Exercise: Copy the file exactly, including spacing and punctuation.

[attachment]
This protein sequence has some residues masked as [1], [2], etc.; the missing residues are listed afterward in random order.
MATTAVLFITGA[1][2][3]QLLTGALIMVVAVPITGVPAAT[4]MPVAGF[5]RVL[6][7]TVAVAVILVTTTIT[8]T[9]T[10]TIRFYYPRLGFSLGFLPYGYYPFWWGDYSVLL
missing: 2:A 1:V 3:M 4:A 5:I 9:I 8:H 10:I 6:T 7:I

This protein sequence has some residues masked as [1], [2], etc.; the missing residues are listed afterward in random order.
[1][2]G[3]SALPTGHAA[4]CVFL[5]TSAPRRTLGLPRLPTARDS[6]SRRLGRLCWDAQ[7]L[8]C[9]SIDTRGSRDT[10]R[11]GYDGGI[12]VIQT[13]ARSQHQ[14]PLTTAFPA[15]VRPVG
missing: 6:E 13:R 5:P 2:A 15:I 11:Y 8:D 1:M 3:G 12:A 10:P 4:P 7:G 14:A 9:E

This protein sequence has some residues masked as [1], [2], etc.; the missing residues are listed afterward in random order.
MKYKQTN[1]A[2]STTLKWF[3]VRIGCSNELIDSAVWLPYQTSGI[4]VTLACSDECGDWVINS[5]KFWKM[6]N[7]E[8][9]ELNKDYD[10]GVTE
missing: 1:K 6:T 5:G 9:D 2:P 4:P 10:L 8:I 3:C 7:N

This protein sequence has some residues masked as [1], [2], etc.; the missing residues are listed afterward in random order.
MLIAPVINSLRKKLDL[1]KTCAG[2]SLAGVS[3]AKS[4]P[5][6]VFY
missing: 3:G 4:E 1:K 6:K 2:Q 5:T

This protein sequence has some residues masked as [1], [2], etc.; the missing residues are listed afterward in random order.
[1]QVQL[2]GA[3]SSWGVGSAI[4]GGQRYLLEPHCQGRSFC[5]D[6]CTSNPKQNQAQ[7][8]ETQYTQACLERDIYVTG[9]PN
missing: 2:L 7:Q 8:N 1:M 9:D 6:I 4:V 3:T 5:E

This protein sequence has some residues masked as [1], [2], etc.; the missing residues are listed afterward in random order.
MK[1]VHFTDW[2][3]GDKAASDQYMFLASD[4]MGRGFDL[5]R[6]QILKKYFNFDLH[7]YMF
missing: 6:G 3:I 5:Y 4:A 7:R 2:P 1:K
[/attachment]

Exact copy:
This protein sequence has some residues masked as [1], [2], etc.; the missing residues are listed afterward in random order.
MATTAVLFITGA[1][2][3]QLLTGALIMVVAVPITGVPAAT[4]MPVAGF[5]RVL[6][7]TVAVAVILVTTTIT[8]T[9]T[10]TIRFYYPRLGFSLGFLPYGYYPFWWGDYSVLL
missing: 2:A 1:V 3:M 4:A 5:I 9:I 8:H 10:I 6:T 7:I

This protein sequence has some residues masked as [1], [2], etc.; the missing residues are listed afterward in random order.
[1][2]G[3]SALPTGHAA[4]CVFL[5]TSAPRRTLGLPRLPTARDS[6]SRRLGRLCWDAQ[7]L[8]C[9]SIDTRGSRDT[10]R[11]GYDGGI[12]VIQT[13]ARSQHQ[14]PLTTAFPA[15]VRPVG
missing: 6:E 13:R 5:P 2:A 15:I 11:Y 8:D 1:M 3:G 12:A 10:P 4:P 7:G 14:A 9:E

This protein sequence has some residues masked as [1], [2], etc.; the missing residues are listed afterward in random order.
MKYKQTN[1]A[2]STTLKWF[3]VRIGCSNELIDSAVWLPYQTSGI[4]VTLACSDECGDWVINS[5]KFWKM[6]N[7]E[8][9]ELNKDYD[10]GVTE
missing: 1:K 6:T 5:G 9:D 2:P 4:P 10:L 8:I 3:C 7:N

This protein sequence has some residues masked as [1], [2], etc.; the missing residues are listed afterward in random order.
MLIAPVINSLRKKLDL[1]KTCAG[2]SLAGVS[3]AKS[4]P[5][6]VFY
missing: 3:G 4:E 1:K 6:K 2:Q 5:T

This protein sequence has some residues masked as [1], [2], etc.; the missing residues are listed afterward in random order.
[1]QVQL[2]GA[3]SSWGVGSAI[4]GGQRYLLEPHCQGRSFC[5]D[6]CTSNPKQNQAQ[7][8]ETQYTQACLERDIYVTG[9]PN
missing: 2:L 7:Q 8:N 1:M 9:D 6:I 4:V 3:T 5:E

This protein sequence has some residues masked as [1], [2], etc.; the missing residues are listed afterward in random order.
MK[1]VHFTDW[2][3]GDKAASDQYMFLASD[4]MGRGFDL[5]R[6]QILKKYFNFDLH[7]YMF
missing: 6:G 3:I 5:Y 4:A 7:R 2:P 1:K